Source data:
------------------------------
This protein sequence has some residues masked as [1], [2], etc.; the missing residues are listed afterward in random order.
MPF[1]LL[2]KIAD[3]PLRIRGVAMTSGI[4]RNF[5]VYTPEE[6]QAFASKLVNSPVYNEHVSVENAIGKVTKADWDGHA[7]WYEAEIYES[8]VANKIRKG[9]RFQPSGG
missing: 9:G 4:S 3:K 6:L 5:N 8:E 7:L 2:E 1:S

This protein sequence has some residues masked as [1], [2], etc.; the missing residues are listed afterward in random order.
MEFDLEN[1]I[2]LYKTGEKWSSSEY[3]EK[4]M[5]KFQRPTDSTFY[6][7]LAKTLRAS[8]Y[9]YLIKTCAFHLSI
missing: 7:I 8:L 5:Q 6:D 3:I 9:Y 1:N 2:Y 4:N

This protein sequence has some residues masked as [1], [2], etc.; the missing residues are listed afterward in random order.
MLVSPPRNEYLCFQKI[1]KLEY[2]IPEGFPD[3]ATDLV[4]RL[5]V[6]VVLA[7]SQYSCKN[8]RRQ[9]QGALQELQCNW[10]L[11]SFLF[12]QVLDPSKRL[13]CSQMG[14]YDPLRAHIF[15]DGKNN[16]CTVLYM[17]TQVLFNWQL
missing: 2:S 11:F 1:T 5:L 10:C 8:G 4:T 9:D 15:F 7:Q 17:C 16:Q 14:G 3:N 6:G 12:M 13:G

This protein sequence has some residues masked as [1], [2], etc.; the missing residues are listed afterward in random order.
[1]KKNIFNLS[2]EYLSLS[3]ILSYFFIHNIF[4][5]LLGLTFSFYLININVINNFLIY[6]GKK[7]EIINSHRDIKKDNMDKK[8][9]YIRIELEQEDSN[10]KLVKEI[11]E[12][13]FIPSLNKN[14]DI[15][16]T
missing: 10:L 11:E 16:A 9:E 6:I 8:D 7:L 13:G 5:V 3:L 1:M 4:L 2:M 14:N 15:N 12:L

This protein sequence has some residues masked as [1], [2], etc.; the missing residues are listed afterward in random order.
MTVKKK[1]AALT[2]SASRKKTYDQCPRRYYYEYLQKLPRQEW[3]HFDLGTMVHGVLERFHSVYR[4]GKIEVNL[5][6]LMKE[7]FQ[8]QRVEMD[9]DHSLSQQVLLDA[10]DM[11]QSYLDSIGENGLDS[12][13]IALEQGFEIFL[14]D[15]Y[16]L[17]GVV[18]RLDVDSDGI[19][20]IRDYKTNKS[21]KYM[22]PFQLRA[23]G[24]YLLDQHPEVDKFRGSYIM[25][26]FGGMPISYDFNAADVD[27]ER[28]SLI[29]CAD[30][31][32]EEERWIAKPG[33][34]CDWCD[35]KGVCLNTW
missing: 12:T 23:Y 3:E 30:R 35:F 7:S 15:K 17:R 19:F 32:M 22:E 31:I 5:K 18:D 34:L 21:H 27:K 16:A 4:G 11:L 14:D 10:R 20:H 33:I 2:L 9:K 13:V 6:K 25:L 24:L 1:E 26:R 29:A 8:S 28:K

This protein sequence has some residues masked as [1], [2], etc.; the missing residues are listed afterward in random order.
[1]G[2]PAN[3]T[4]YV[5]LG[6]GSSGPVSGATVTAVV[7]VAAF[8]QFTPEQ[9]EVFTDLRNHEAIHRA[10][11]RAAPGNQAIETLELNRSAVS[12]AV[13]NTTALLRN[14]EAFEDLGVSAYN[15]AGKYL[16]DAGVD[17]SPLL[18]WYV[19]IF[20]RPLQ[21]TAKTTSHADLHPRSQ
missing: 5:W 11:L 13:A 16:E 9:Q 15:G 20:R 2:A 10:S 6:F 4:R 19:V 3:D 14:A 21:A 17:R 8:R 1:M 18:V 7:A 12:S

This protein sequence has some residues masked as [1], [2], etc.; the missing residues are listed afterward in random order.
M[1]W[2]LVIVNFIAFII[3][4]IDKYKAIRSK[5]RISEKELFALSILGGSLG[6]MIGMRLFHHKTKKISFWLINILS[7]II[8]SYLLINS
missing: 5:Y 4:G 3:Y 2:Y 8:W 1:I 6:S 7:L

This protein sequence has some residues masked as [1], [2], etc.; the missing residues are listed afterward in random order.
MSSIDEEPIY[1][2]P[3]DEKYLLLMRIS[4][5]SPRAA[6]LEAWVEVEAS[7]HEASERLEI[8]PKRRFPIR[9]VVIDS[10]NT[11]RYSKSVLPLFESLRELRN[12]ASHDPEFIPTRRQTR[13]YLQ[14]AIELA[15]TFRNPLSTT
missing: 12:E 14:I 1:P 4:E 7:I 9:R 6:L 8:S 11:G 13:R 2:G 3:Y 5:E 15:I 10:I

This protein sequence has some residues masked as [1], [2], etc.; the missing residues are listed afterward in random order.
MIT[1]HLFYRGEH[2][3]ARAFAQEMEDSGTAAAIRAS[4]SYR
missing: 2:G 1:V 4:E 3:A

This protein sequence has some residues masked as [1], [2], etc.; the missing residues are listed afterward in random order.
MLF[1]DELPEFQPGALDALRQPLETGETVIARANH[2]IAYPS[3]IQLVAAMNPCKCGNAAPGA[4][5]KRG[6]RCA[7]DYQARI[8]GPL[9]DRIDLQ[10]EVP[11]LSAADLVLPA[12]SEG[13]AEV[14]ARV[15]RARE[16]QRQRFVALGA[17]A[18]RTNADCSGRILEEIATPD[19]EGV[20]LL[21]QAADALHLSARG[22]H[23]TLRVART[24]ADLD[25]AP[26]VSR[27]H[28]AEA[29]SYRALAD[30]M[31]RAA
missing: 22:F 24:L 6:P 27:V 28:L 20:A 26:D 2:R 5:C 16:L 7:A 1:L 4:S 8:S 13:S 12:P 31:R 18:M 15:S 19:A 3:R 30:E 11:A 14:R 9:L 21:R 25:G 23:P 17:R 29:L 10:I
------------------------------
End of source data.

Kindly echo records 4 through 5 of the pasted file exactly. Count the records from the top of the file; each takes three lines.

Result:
This protein sequence has some residues masked as [1], [2], etc.; the missing residues are listed afterward in random order.
[1]KKNIFNLS[2]EYLSLS[3]ILSYFFIHNIF[4][5]LLGLTFSFYLININVINNFLIY[6]GKK[7]EIINSHRDIKKDNMDKK[8][9]YIRIELEQEDSN[10]KLVKEI[11]E[12][13]FIPSLNKN[14]DI[15][16]T
missing: 10:L 11:E 16:A 9:E 6:I 8:D 7:L 13:G 5:V 3:L 1:M 4:L 2:M 14:N 15:N 12:L

This protein sequence has some residues masked as [1], [2], etc.; the missing residues are listed afterward in random order.
MTVKKK[1]AALT[2]SASRKKTYDQCPRRYYYEYLQKLPRQEW[3]HFDLGTMVHGVLERFHSVYR[4]GKIEVNL[5][6]LMKE[7]FQ[8]QRVEMD[9]DHSLSQQVLLDA[10]DM[11]QSYLDSIGENGLDS[12][13]IALEQGFEIFL[14]D[15]Y[16]L[17]GVV[18]RLDVDSDGI[19][20]IRDYKTNKS[21]KYM[22]PFQLRA[23]G[24]YLLDQHPEVDKFRGSYIM[25][26]FGGMPISYDFNAADVD[27]ER[28]SLI[29]CAD[30][31][32]EEERWIAKPG[33][34]CDWCD[35]KGVCLNTW
missing: 12:T 23:Y 3:E 30:R 35:F 7:S 15:K 17:R 19:F 32:M 22:E 31:I 5:K 18:D 34:L 21:H 27:K 16:A 4:G 11:L 14:D 10:R 20:H 33:I 2:L 9:K 13:V 6:K 25:L 24:L 1:E 26:R 29:A 8:S 28:K